As much as I wish things were very different, the recent history of NYU’s own architectural projects presents a starkly different, darker picture. One need look no further than two very insightful articles by Michael Kimmelman in the NYT (“It Riles a Village”) and, in a scathing indictment, James S. Russell in Bloomberg News (“NYU Attacks the Village with Bloated Plan”). As disastrous as the designs for NYU’s Kimmel Center and the new (neighboring) Catholic/Spiritual Center have been, they are just the most visible examples in and around Washington Square. (Kimmel undoubtedly had to be the most expensive.) NYU's architectural teams have also given the city the now-gutted and defaced historic Provincetown Playhouse (turned Law School offices) on MacDougal Street; the "interpretive reconstruction" of Poe House, with its now-completely characterless facade; and, most contentious in their intrusiveness, a mushrooming of the most hideous dorm buildings anyone could ever imagine. The saddest examples – saddest because they punish not only the neighborhood but NYU’s own $55K+-paying undergraduates — might be the 26-story E. 12th St. Dorm and the smaller yet no less undistinguished Alumni Hall on the corner of 3rd Avenue and 9th Street. I'm sure I'm forgetting many more. Why anyone would ever think that the current incongruous plans-by-committee (i.e., NYU 2031) would be any more successful — or, I should say, any less horrific — based on the administration's track record over the last decade alone, I cannot fathom. There's a chronic history of the University producing one underachievement after another; in fact, anyone interested or invested in good architectural and landscape design no doubt would be very hard pressed to think of a single, large-scale example that he/she could point to, objectively, as a potential reason to trust NYU to produce something smart, functional and beautiful in the future. I realize that 1950-60s architecture is not to everyone's liking. Be that as it may, I'd take I.M. Pei and Paul Lester Wiener over the hair-raising NYU 2031 projected behemoths any day of the week. The cruel irony is that the administration now seeks to decimate its greatest housing assets – Washington Square Village and Silver Towers, to say nothing of their precious green space. A much smarter, more responsible policy was expressed in the following excerpt from NYU's own website, announcing the university's recent purchase of the Forbes Building: “… this purchase is also consistent with the community-oriented planning principles that the University developed with Manhattan Borough President Scott Stringer over two years ago, especially the emphasis on acquiring existing structures rather than resorting to new construction.”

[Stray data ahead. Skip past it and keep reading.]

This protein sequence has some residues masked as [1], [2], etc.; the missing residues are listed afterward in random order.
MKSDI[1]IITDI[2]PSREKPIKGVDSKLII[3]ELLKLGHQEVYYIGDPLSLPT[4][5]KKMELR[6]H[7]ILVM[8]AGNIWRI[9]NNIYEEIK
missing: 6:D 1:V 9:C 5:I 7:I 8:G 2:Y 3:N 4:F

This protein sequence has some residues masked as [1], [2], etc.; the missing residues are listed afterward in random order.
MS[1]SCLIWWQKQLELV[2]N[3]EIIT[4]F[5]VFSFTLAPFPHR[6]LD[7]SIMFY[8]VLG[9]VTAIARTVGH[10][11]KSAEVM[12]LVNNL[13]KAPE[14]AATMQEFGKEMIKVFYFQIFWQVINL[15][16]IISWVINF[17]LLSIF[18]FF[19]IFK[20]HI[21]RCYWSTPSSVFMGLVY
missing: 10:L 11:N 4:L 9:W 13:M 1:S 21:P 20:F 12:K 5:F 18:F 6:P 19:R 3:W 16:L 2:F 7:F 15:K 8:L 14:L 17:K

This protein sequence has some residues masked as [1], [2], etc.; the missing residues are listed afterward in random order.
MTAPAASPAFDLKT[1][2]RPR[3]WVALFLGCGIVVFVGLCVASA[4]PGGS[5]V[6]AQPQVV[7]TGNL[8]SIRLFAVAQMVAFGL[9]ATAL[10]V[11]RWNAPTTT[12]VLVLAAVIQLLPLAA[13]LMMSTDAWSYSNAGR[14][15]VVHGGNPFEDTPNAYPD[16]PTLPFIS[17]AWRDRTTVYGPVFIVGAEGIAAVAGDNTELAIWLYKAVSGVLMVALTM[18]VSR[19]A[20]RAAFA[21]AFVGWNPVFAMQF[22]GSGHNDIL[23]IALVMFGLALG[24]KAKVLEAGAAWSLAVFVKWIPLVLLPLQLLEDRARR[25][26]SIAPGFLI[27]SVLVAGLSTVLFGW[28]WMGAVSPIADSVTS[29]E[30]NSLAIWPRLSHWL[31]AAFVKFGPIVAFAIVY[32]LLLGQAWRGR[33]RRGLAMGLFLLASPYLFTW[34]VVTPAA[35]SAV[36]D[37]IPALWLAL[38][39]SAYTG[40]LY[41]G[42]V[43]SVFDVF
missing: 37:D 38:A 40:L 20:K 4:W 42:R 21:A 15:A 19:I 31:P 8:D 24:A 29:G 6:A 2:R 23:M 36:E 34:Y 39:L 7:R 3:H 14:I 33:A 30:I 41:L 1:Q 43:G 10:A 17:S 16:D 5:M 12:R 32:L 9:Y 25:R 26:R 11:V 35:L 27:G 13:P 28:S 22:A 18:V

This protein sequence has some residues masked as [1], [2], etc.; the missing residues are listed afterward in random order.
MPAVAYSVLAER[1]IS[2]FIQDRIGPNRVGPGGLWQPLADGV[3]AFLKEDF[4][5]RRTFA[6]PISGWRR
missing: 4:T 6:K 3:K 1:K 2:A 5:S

How does one then explain NYU's overwhelming assault on a residential neighborhood of which it's supposed to be a steward, not its destroyer?

  2. In the end, one has to ask: Why does the NYU administration demonstrate such a disregard for smart space-usage, inspired architecture and issues of sustainability? Sadly, what they appear to care about most is square footage. Building footprints. Real estate takes all precedence over architectural planning. The results are buildings that are small-minded and homogenized at best, Frankenstein monsters at worst. Architecture at its finest, however, acts as “part of a larger social and economic ecology” (to quote Mr. Kimmelman from another article in the Times) in embracing creative solutions. Not a single NYU building in recent memory – and the price tags have been considerable – shows the kind of formal innovation that both our University and the City of New York deserve.

    Bottom line: The University’s current administration is using the wrong unit of measurement for academic excellence. Hint: It’s not square footage.